Ronel Lehmann heads to Belgravia establishment Mosimann’s and finds plenty to smile about
You know that feeling when you are going up an escalator and a complete stranger coming the other way smiles at you, taking you by surprise and forcing you to smile back. It was the same experience finding oneself seated in Mosimann’s with the serving staff acknowledging you with incredible warmth. I noted that Mosimann’s has two m’s and two n’s and wondered how easy it will be to get the order of spelling incorrect.
Unusually, I was a guest this time and so tried to behave like one, enjoying the adulation metered out to me as a crisp glass of Provence Rosé wine was served, properly chilled, unlike in some establishments where it arrives tepid and then requires the further intervention of an ice bucket.
My host was happy to sample a glass of Pinot Noir which was refilled copious times before we were guided to the table. The canapes were delicate arrangements filled with essential morsels which fired the imagination, designed to make the palate salivate in expectation of what was to come.
The good thing about the menu choice was that the lunch of the day didn’t require much studying, as the best selection jumped out of the page at you. I find too much choice difficult, although my host deliberated about degustation of a kind before he settled on my preferred main course.
Seeded bread arrived as soon as we were seated, together with Mosimann’s branded sparkling mineral water. I wondered whether there was a granite rock source beneath us in Knightsbridge housing a bottling plant.
My starter was English asparagus dressed in small leaves of herbs and two golden croquettes of salted cod. My host opted for lamb sweetbreads and both dishes were really delicious.
Unusually there was no interlude as we had savoured every last taste from the starters, so as soon as the plates were cleared, the beef cheeks, slow roasted with mashed potato, carrots, broccoli greens and marrow arrived pretty much instantaneously.
Either the kitchen was running ahead of time, or we had been talking for so long, time had passed us by requiring urgent cheeks service. I have never enjoyed cheeks quite like it, so soft with a gravy reduction thick with beauty, smoothness and so satisfying.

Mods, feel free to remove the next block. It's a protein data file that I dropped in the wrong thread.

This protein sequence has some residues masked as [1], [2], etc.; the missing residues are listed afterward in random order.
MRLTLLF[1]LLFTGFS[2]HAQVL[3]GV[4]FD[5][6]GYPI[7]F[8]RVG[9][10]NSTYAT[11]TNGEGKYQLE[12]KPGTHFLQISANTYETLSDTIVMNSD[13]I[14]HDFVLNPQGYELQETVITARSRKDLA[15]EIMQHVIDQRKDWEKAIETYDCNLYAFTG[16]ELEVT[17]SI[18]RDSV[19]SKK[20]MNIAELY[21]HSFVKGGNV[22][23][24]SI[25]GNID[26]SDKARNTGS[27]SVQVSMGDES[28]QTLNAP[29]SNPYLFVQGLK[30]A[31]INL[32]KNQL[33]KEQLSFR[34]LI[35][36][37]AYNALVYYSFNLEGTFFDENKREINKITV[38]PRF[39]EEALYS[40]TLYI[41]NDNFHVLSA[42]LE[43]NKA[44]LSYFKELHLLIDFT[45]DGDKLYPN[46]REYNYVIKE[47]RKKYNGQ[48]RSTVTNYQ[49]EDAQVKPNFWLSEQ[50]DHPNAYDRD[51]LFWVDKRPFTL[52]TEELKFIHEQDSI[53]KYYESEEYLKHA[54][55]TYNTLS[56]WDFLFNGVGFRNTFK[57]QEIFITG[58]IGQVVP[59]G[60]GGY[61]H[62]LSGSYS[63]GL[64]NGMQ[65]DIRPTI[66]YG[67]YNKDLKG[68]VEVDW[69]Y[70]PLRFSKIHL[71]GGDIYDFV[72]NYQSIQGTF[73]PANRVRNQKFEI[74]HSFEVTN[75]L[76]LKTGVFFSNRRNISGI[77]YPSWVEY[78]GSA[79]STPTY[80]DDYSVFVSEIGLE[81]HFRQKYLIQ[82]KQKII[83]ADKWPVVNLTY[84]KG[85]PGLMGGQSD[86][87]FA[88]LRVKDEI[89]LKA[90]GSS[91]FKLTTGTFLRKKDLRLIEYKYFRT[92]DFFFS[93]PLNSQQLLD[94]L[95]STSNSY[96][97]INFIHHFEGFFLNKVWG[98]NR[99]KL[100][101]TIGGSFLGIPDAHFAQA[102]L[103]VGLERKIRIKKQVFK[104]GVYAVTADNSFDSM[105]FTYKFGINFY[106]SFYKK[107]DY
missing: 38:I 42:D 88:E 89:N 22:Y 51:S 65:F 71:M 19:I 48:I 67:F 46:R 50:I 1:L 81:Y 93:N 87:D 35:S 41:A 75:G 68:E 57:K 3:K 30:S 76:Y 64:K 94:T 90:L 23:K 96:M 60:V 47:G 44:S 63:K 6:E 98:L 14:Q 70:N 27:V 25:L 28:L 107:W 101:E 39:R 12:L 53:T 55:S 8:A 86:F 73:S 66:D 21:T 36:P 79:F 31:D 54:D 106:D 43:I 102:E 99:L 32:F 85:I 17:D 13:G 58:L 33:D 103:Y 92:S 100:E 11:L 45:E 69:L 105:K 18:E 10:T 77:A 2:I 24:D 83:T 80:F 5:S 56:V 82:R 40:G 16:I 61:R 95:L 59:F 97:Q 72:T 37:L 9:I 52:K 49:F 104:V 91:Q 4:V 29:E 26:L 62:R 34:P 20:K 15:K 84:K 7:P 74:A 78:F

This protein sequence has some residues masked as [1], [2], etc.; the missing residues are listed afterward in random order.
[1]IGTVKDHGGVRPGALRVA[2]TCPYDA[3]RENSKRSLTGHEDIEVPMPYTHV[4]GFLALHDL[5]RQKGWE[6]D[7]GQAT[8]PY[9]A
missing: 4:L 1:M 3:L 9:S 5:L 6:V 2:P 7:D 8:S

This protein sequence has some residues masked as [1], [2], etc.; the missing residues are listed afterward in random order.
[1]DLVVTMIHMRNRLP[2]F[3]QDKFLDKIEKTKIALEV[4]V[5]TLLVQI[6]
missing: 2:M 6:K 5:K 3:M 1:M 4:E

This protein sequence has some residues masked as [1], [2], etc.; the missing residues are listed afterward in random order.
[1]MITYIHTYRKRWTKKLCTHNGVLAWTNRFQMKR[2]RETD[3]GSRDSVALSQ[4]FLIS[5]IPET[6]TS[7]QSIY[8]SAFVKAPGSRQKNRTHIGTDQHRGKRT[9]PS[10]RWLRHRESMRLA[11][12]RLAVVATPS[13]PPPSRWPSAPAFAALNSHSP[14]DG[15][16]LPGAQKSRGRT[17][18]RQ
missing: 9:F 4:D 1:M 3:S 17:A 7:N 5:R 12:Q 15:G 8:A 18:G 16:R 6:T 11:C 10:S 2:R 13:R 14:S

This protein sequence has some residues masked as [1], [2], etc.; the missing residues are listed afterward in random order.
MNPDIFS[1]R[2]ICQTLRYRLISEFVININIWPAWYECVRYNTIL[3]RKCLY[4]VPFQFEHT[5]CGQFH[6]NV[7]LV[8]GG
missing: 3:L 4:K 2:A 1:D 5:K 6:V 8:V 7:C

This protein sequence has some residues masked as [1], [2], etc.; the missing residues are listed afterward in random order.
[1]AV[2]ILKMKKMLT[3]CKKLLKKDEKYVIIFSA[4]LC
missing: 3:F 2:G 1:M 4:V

To my host now, the Guinness Book of Records most travelled man, who achieved over 700 flights on Concorde and is a world-class expert on travel, hospitality and cuisine. He beckoned the cheese trolley for a plate of five cheeses, including a very pungent French cheese that was so ripe, a flight would have to return to the Gate if a passenger unwrapped it before take-off.
He managed to deftly select all the accompaniments’ including grapes, walnuts, other nuts and a variety of crispbreads. This was a man at home. He is a founding member of the establishment, and the sommelier obliged him with a dessert wine specially selected for the occasion. Meanwhile back at the cheese trolley, I decided to enjoy a plate of three cheeses, more on the hard goat’s cheese scale, respecting other guests in the restaurant.
By the time that dessert arrived, I was thinking it was going to be rude if I indicated that there was no room. The arrival of banana tarte fine tatin was an incredible moment. The bananas were deconstructed to small slices, levitating gently on a wheel of pastry and coconut ice cream.
This was a moment to remember and I polished the plate, pausing just once to remember how full I was before dessert arrived. Opposite me, my host devoured his bread and butter pudding with homemade custard and cream. Just when you thought it was over a long box resembling Schnapps shots on a wooden paddle arrived containing champagne chocolate truffles.
I felt that I had been tutored in the correct way to approach the chocolates as I noticed each of the ladies on an adjoining table, helping themselves to two chocolates simultaneously using both hands. I hesitated whether to follow this lesson in etiquette and helped myself to one only, much to the surprise of the waitress who beckoned my other hand to follow suit.
I wondered whether there was a champagne chocolate truffle shortage in Knightsbridge or whether this was an extension of camaraderie and friendship which allowed ladies to fill their handbags with chocolates in order to share with family and friends later.
A single expresso arrived and petit fours under a brandy basket which needed to be broken before it revealed yet more sweet delicacies.
Before I left the restaurant, I went in search of a sculpture of Anton Mosimann, crafted by Professor Nadey Hakim, the world renowned British-Lebanese transplant surgeon. The likeness is so real, it was as if the great man himself had cooked our dinner whilst wearing his famous coloured bow tie.
I declined a lift to the station in favour of some fresh air and a walk to the tube station. As I descended the escalator, I must have smiled at so many strangers travelling the other way.
Ronel Lehmann is Founder and Chief Executive of Finito, the employability specialists